SPACs Are Back

After a hiatus, these acquisition vehicles are gaining popularity again in the US—and around the world.

After an absence from financial markets, special-purpose acquisition companies, or SPACs, have recently returned. SPACs first emerged in the US in the 1990s as an attractive way for financial sponsors to raise funds in capital markets to finance an acquisition.

Typically, using a SPAC, a private equity fund or a team of experienced executives with a solid track record would raise a no-asset “blank check” IPO on the market with a time frame of 18 to 24 months to acquire a company. Well-known companies, such as American Apparel and Jamba Juice, were acquired using SPACs. Investors usually buy units or warrants that are traded separately and are exercisable upon completion of the acquisition.

The SPACs trend slowed following the 2008 global financial crisis because of growing SEC scrutiny, a weak IPO market and several failed acquisitions, as market conditions did not allow many sponsors to complete an acquisition within the required time frame.

Although the US IPO market has been relatively weak in the past two years, SPACs have been growing again. According to Thomson Reuters, 12 SPACs raised $1.6 billion in 2014 and 25 SPACs raised $5.1 billion in 2015.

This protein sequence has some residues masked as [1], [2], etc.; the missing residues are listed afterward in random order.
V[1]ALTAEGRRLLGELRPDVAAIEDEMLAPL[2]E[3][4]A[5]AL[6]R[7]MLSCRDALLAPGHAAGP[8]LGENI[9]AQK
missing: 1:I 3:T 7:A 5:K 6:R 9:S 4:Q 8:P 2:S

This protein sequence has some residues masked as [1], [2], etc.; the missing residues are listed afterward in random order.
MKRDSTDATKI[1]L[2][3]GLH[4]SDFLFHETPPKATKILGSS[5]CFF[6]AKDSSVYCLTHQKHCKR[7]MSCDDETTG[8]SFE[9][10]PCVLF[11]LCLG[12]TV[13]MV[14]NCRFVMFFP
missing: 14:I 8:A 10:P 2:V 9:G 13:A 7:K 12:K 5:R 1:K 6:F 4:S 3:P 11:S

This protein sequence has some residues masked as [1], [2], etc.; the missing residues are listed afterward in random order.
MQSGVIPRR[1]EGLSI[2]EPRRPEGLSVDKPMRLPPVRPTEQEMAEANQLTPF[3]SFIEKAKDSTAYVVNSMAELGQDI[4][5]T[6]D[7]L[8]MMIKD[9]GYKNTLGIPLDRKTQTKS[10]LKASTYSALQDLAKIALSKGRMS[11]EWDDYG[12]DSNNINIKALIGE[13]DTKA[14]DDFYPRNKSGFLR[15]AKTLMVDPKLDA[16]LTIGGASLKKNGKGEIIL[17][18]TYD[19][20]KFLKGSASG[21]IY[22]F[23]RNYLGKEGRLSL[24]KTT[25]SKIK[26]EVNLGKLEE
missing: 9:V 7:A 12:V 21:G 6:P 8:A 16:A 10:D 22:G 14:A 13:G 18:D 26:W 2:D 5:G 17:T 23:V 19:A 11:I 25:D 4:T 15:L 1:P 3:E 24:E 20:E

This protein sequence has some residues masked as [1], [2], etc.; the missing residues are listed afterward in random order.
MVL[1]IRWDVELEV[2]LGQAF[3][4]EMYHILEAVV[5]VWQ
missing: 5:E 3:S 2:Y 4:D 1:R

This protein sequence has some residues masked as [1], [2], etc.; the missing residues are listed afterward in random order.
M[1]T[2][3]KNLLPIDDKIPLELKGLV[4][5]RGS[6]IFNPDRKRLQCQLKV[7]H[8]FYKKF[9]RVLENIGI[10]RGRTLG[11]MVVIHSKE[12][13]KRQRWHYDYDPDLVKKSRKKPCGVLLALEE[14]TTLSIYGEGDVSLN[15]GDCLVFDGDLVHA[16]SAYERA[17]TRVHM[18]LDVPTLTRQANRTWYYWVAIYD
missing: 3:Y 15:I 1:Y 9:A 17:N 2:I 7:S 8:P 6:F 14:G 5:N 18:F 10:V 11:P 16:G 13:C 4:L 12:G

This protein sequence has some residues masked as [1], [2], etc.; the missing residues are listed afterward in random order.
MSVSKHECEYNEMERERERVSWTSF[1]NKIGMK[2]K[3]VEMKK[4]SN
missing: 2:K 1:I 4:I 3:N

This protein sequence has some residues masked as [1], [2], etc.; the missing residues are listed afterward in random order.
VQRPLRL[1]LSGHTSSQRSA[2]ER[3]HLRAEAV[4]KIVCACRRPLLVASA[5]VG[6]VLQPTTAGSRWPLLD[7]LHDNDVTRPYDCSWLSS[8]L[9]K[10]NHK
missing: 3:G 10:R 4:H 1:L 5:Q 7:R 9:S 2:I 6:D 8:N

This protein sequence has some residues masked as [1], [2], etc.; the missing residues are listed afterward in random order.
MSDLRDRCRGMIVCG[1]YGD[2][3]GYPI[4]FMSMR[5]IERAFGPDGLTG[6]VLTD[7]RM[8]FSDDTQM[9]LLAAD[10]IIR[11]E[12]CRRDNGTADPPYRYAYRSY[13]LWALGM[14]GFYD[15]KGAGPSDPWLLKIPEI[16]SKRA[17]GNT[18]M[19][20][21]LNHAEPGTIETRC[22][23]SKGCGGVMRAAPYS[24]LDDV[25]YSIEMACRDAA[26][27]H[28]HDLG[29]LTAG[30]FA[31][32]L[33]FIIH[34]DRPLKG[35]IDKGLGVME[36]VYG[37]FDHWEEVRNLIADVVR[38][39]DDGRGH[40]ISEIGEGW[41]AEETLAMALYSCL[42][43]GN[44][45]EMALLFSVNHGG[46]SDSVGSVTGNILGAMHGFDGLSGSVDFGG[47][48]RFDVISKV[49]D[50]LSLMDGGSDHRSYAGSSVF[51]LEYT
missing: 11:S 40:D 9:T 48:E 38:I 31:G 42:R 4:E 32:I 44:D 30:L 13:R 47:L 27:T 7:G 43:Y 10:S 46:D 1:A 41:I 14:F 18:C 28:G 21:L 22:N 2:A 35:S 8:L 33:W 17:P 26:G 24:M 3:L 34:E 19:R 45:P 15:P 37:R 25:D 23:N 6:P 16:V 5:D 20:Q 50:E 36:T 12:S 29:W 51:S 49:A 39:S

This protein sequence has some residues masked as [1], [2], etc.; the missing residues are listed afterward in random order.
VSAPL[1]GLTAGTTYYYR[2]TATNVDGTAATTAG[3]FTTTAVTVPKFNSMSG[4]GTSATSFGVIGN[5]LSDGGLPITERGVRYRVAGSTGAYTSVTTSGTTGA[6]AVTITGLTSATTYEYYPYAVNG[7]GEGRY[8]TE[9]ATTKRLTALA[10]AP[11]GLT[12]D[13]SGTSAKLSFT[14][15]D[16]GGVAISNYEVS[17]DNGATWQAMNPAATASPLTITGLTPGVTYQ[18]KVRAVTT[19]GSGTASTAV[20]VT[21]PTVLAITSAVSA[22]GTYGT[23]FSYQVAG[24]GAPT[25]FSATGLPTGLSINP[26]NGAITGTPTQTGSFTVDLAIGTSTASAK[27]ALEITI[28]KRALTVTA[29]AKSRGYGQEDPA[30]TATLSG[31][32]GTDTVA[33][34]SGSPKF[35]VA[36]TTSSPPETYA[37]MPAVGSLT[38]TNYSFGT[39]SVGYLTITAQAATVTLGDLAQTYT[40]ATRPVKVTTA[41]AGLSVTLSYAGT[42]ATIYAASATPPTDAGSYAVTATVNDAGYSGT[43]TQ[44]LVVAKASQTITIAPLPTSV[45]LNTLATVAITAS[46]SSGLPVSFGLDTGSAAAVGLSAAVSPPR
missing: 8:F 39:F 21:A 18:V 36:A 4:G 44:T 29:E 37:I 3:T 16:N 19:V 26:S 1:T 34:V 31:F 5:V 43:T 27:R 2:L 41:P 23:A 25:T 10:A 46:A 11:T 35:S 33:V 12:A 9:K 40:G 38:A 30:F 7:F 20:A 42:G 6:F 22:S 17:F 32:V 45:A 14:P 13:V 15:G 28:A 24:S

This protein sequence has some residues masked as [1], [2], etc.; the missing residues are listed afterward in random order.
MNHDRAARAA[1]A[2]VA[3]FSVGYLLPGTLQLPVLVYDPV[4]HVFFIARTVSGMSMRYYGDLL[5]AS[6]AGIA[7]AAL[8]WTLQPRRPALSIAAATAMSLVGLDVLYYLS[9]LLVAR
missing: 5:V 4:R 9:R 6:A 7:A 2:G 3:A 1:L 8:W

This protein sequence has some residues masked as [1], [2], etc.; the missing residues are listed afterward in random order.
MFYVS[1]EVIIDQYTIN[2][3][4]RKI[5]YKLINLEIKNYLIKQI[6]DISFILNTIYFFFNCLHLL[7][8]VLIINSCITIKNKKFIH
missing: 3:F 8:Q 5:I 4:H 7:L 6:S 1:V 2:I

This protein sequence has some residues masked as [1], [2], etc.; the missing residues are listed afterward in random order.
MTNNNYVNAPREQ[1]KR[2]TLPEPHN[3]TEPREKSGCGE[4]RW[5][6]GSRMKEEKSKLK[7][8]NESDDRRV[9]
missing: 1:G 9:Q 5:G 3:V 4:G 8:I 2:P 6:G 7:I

This growth trend continued in 2016, with large SPACs emerging—such as the $450 million Silver Run Acquisition Corporation, led by Mark Papa, an energy veteran who focuses on undervalued oil and gas assets.

Owing to the limited liquidity of SPAC assets and due diligence challenges derived from the nonoperational nature of the SPAC, the SPACs market is largely driven by institutional investors.

Companies in the UK, Germany and other European markets, such as Atlantic Alliance Partnership, a UK-based media company, have also taken advantage of this financial path. SPACs are a relatively recent development in Asian markets. In South Korea the first Asian SPACs experience introduced Daewoo Securities Green Korea SPAC and Mirae Asset No. 1 SPAC. Similarly, Malaysia introduced SPACs to the South Asian market in 2011, with the listing of Hibiscus Petroleum, followed by Cliq Energy in 2013, to purchase oil and gas assets.